Students, parents, employees and citizens ought to be concerned and contact members of the board to encourage them to change the regular meeting time to a more convenient time for working people and insist on called meetings being held at times and places where the public will be welcomed.

        The Alabama legislature in revising the Open Meetings Act in 2005 included a provision requiring public bodies such as the school board to provided direct notification to anybody who requests such notice including the time, date and place of a meeting (Code of Alabama 1975, 36-25A-3(a)(6)).

        The Troy City Schools web-site has an icon entitled “Notify me” which allows people to sign up to receive special announcements from the school system. This system seems and ideal application to notify interested individuals of “short-notice” meetings, but apparently is not used to tell anyone when the board is meeting – another thing you might want to discuss with members of the board and encourage them to comply with the law.

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  • WYSIWYG

    Observer, do you know if it is a requirement now to possess a Master’s Degree in order to obtain a teaching job with TCS? Do you happen to know how much time they spend social networking as opposed to teaching when class is in session?

    In reference to the board saying they will just have to trust them, if the police asked for 6 Sherman Tanks, do you think the council would trust them or ask them why they needed them?

    Do we really have “declining” tax revenues? A college town should be booming with tax revenues. Where are the city leaders on this issue? They should be out passing an ordinance where you cannot chain your pet alligator to a city owned light pole or something. That is a big problem here.

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    • Observer

      A master’s degree is not required to be hired. Teachers have an incentive to obtain a master’s as this increases their salary.

      Professional personnel are paid on a salary schedule which uses their degree and years service to determine their pay. Two teachers with the same degree and the same experience are paid the same amount regardless of what they teach – an advanced science teacher with a master’s and ten years experience makes the same amount as a physical education teacher with a master’s and ten years.

      Teachers can earn supplements for coaching or some other activities usually in the form of a cash bonus plus additional months on their contracts.

      Support personnel also have a salary schedule but the problem arises when titles are changed and there is only one person in that specific title. Administrative salaries begin with a schedule but there is too much play in them. Plus there is the curious notion that administrators must be paid more that teachers or others they supervise – a superintendent with a master’s degree and five years experience makes more money than classroom teachers with master’s degrees and 20-years experience (a fortunate trade-off is that administrators do not attain tenure and serve at the pleasure of the board).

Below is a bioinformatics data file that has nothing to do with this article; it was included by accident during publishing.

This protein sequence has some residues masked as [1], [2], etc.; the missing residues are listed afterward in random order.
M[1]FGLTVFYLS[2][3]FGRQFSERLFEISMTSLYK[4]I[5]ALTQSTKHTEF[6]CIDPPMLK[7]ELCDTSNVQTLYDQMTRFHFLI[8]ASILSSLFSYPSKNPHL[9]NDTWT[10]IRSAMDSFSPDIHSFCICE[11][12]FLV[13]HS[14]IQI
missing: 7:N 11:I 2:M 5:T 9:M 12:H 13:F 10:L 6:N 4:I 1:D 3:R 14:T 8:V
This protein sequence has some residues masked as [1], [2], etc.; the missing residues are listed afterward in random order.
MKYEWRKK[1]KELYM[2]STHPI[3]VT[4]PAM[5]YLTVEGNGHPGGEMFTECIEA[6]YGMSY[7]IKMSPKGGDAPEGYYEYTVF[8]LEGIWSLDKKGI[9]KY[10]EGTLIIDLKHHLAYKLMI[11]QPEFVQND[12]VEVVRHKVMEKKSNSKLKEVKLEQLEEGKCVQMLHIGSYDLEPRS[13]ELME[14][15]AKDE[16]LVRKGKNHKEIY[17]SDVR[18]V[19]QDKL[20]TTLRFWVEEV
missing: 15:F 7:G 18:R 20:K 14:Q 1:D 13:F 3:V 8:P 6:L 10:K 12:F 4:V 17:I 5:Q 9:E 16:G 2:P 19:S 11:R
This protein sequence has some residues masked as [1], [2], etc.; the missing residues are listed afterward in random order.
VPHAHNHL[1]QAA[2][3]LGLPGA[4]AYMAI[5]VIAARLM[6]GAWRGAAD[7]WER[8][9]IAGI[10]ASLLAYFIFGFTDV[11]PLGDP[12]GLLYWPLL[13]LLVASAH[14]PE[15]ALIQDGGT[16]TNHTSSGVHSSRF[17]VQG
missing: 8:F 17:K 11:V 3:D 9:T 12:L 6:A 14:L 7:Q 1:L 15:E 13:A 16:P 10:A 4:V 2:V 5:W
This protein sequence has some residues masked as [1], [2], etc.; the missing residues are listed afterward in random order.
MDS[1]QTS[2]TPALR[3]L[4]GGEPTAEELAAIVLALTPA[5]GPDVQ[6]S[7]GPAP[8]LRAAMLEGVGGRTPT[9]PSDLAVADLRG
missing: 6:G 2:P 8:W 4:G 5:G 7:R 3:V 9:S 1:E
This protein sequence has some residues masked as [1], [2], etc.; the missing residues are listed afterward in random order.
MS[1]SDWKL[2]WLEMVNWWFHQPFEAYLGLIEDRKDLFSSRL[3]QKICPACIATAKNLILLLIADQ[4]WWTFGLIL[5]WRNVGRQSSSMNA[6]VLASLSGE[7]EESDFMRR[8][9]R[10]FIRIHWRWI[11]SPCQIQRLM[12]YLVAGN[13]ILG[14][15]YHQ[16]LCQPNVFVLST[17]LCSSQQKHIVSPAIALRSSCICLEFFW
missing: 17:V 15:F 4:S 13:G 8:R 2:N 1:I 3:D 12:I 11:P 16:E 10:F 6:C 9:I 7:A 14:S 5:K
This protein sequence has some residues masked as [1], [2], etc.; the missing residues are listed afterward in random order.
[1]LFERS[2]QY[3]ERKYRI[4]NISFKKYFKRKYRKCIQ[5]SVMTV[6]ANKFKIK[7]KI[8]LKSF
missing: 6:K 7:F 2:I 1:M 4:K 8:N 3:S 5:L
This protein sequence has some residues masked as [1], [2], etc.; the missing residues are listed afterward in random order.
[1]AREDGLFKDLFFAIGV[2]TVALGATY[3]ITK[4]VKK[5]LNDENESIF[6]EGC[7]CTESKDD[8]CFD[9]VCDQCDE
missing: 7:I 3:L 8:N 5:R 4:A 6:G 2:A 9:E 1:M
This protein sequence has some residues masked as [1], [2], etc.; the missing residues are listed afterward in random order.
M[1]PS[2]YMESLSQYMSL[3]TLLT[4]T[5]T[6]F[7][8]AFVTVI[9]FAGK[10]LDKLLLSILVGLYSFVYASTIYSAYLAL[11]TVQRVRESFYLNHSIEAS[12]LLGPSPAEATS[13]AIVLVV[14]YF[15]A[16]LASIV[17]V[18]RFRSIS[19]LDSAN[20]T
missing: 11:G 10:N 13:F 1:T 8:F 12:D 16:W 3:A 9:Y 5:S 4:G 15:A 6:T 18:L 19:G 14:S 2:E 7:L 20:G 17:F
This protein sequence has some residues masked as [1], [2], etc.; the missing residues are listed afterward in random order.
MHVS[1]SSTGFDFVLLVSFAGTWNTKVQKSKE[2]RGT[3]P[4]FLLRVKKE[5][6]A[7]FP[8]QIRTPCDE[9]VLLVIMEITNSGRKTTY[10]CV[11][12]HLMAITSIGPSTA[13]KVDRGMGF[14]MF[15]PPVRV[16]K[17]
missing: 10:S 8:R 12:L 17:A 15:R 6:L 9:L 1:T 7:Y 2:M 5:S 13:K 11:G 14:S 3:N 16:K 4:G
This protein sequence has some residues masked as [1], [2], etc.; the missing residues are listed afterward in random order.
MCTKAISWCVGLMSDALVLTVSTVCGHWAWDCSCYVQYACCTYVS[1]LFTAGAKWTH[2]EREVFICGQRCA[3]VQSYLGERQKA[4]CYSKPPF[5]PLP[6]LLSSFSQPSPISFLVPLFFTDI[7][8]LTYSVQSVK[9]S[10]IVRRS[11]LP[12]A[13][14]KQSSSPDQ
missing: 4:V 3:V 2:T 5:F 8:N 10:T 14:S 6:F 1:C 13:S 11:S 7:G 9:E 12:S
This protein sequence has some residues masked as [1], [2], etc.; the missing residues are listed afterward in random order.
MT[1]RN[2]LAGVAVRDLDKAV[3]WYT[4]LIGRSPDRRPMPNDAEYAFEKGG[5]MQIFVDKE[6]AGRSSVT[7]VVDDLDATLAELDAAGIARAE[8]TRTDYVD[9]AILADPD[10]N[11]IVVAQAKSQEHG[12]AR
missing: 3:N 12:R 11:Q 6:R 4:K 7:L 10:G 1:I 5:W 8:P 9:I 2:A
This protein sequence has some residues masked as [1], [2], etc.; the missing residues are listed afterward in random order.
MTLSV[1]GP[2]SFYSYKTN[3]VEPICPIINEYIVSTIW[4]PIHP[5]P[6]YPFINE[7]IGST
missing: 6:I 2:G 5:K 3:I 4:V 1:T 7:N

Regarding your question, “Do we really have ‘declining’ tax revenues? A college town should be booming with tax revenues…” The local schools have taken several hits on local tax revenue. Each time a significant piece of property (i.e. Plaza Shopping Center, the former Alatex factory, numerous residences on Park and Madison Streets) become property of Troy State that property is lost to the property tax base of the community. The university is a state entity and regardless of the amount of rent it receives for such properties the city and county do not collect property tax. The federal government, at least, makes payments to state and local units in-lieu of taxes where its activities have a major impact.

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  • Observer

    The budget article begins with the statement, “Despite an increase in enrollment…”

    Is there an increase in enrollment? What are the numbers? Knowing that the seventh and eighth grades are at the high school this year along with the faculty and support personnel a passing glance at the parking lots does not suggest an increase in student vehicles. Even with some faculty and staff parking in the student lots it would appear there are fewer students than last year.

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  • gotellit

    Was the article incorrect about the amount of revenues and expenditures as well? The amounts quoted just don’t seem to add up to me. A link to the actual budget would be helpful. Observer, who is the Board member who can not attend even half of the meetings?

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  • 2cents

    Sounds like a bunch of Tom Foolery to me. I just can’t understand something. If TCS will be operating with around 2 months operating reserves, revenues have dipped 1 million over the last five years, and pleasant raises being given, then what are the long term goals of the Board? To bury their heads in the sand and pretend nothing is wrong? Our economy is not getting better, and it looks as if this downward trend will continue. So what are we gonna do about it? Are we going to trim fat where possible? Stop with the sweetheart deals? Get a reign in on the administrators? If we don’t fix this now, it’s going to be a whole lot of bs in the future. And the future is something they don’t seem to be concerned about. Don’t look at the man behind the curtain, eh?